Market trends

How the bids to host the 2026 World Cup point towards the future of sustainability in the construction industry

Historically, the World Cup tournament

has had a significant impact on the

building industry. We looked into the

2026 World Cup bids — the "United

2026" bid and the bid from Morocco — to explore the key trends and their potential impact on the building materials sector’s future.


The World Cup tournament has always

had an impact on the building industry:

in preparation for Russia 2018, an

estimated US$5.3bn was spent on the

construction and upgrading of stadiums

alone.


We looked further into the 2026 World

Cup bids — the United 2026 bid and

the bid from Morocco — to explore the

key trends and potential impact on the

building materials sector’s future.

The key focus of both bids was on

sustainability, but what did that really

mean and how did they propose to

achieve it?

Legacy modular stadiums (LMS)

Morocco’s bid book detailed 14 stadiums

to be built or renovated; however, six of

the 14 proposed were Legacy Modular

Stadiums (LMS). Each LMS shared a common core design, with the ability to customize the exterior to reduce the complexity and cost. Additionally, the capability to remove modules helps avoid the risk of ending up with underused, oversized stadiums that become white elephants.


Post-tournament, the intention was to

reduce the stadium capacities to

c. 20,000 to 25,000 seats and reconfigure for local community needs — the proposal being to use the dismantled infrastructure for other projects, such as new community halls and other sports areas.

Modular homes are not a new concept;

however, we are seeing an increase

in deployment throughout the world.

For example, Katerra, an off-site

construction startup established in 2015

that handles design, sourcing, supply

and construction, recently completed

a Series-D fundraising that valued the

company at US$3bn.


Another key development in modular

construction has been the use of new

materials, including:


  • silicone-based adhesives, to

help increase the energy-saving

characteristics of doors and windows

in modular construction


  • materials similar to the fiber panels

used on boats, to help create more

durable and efficient homes. These

materials are increasingly attractive

as they are lightweight, waterproof,

mould-proof and termite-proof.

Breeam certification

Morocco committed, in its bid book, to

ensuring all stadiums are designed to

meet Building Research Establishment

Environmental Assessment Method

(BREEAM) and High Quality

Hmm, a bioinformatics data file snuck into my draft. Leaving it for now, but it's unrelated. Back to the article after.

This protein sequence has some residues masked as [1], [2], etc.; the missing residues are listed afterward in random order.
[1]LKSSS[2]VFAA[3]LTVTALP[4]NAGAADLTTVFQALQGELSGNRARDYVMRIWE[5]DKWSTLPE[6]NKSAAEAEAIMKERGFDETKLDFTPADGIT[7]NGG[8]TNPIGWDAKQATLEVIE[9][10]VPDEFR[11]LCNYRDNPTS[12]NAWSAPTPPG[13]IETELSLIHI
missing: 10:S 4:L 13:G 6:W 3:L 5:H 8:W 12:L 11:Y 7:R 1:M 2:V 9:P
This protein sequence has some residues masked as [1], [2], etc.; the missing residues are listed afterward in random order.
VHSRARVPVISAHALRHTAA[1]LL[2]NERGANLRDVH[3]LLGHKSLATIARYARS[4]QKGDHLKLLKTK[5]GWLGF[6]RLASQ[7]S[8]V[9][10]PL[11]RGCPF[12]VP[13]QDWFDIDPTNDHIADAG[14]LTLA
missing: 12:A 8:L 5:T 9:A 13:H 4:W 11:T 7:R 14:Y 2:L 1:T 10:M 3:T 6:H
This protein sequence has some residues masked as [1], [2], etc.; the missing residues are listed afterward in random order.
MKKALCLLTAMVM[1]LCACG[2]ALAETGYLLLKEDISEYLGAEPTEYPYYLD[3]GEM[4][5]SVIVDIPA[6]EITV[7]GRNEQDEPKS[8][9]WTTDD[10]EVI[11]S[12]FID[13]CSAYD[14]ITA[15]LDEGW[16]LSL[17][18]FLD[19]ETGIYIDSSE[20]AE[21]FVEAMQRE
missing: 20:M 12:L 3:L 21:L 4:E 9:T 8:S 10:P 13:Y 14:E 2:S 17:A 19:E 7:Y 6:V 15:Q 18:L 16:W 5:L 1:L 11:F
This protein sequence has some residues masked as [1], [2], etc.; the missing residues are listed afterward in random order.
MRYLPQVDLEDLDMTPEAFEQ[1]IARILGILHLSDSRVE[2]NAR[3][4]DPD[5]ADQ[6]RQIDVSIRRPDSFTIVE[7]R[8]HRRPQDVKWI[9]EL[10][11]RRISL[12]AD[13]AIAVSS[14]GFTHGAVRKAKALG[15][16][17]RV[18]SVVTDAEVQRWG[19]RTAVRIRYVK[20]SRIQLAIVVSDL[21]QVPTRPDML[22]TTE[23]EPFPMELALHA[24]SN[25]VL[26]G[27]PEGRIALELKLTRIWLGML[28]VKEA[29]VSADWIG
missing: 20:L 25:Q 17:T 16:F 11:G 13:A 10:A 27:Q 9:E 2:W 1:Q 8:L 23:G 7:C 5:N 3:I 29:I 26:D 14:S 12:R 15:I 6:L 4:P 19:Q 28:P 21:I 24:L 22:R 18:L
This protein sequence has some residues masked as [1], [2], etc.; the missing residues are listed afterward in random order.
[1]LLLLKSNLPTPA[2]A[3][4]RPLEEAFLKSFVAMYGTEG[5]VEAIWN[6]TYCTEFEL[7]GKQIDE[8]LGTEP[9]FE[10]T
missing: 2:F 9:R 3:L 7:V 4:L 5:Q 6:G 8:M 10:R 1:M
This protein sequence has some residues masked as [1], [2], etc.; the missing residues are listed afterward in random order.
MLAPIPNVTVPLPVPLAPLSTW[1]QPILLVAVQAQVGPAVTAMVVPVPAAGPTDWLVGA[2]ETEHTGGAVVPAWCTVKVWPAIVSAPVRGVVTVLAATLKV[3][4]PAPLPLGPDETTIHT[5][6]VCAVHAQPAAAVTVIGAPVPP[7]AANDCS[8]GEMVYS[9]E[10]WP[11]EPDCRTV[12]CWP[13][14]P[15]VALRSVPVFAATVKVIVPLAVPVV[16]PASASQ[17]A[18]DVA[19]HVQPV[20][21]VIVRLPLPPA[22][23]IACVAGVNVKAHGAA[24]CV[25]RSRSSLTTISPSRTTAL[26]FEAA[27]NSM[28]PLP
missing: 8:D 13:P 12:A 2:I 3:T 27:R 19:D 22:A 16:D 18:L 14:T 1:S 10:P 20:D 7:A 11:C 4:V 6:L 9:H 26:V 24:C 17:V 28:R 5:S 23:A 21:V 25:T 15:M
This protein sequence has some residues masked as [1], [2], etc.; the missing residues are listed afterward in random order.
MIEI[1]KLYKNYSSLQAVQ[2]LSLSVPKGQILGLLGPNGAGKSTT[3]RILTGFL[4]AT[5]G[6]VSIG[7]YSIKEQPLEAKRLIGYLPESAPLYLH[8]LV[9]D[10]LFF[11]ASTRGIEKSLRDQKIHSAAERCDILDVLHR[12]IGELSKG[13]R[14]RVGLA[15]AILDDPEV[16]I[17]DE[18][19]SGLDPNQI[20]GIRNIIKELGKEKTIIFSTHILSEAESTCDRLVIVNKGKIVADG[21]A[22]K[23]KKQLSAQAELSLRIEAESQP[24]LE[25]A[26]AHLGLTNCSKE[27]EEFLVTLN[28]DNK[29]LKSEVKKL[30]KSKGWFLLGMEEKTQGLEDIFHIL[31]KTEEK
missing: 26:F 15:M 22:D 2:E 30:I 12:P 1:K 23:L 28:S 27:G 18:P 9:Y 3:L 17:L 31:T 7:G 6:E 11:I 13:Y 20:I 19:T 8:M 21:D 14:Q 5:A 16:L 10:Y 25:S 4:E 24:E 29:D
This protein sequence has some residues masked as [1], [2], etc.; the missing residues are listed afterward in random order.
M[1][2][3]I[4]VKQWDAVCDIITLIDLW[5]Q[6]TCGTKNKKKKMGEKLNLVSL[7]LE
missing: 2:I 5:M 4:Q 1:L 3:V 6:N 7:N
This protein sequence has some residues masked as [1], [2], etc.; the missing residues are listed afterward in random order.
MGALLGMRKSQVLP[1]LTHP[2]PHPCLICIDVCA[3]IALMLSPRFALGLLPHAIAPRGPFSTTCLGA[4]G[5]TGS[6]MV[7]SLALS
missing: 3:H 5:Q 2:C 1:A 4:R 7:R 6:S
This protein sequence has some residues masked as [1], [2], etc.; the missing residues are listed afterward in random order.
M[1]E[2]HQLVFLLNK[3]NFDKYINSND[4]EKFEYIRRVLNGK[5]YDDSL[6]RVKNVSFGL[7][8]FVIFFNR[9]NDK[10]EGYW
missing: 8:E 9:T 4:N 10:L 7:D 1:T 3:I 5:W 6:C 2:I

Environmental (HQE) certification

standards.

It referenced a number of elements,

including:

ͽͽ gray water recycling

ͽͽ the use of eco-friendly, recycled

or recyclable materials wherever

possible, in line with the Clean

Workplace Charter.

What a year 2018 was!


  • Apple became the first company ever to reach a valuation of US$1 trillion


  • Donald Trump and Kim Jongun became the first in-office US president and North Korean leader to meet


  • The hosts of the biggest World Cup ever, with 48 teams playing 80 matches over 34 days, were revealed to be the United States, Canada and Mexico jointly — under the name United 2026.

Leadership in Energy and Environmental design (LEED)

LEED is a certification for the design,

construction and operation of green

buildings and areas and is the globally

recognized standard.


We counted how often LEED is

referenced throughout the United

2026 bid documentation: 21 times.

The bid writers clearly focused on

LEED certification of the stadiums and

highlighted the Mercedes-Benz Stadium

in Atlanta, home to MLS club Atlanta

United, as the first stadium in the world

to receive LEED platinum certification.

The use of LEED-compliant materials is

forecast to grow throughout the world.

The characteristics of such materials

include:


  • locally sourced/manufactured
  • utilizing sustainably grown materials

in the product’s manufacture

  • products made from renewable

materials

  • biodegradable
  • toxin-free


Manufacturers that can provide building

materials satisfying the LEED criteria

could see an increase in business over

the coming years.

Gray water recycling

Wastewater generated from showering,

bathing, handwashing and laundry,

amongst other domestic activities, is

commonly known as gray water.

With the right systems there are many

opportunities for this water, once

filtered, to be reused — for example, for

gardening, laundry and as toilet bowl

water.


Despite being available since the 1960s,

gray-water systems have yet to be

widely implemented due to the high

installation costs.


However, more recently, a number

of commercial operators — notably

hotel chains — have begun to see the

benefits, reducing the installation costs

by implementing the gray-water systems

during initial construction.


The inclusion of gray-water systems

in Morocco’s bid could be the start of

a wider uptake throughout the world,

creating new growth opportunities for

operators in the plumbing sub-sector.

Spot on: Manufacturing and distribution of building materials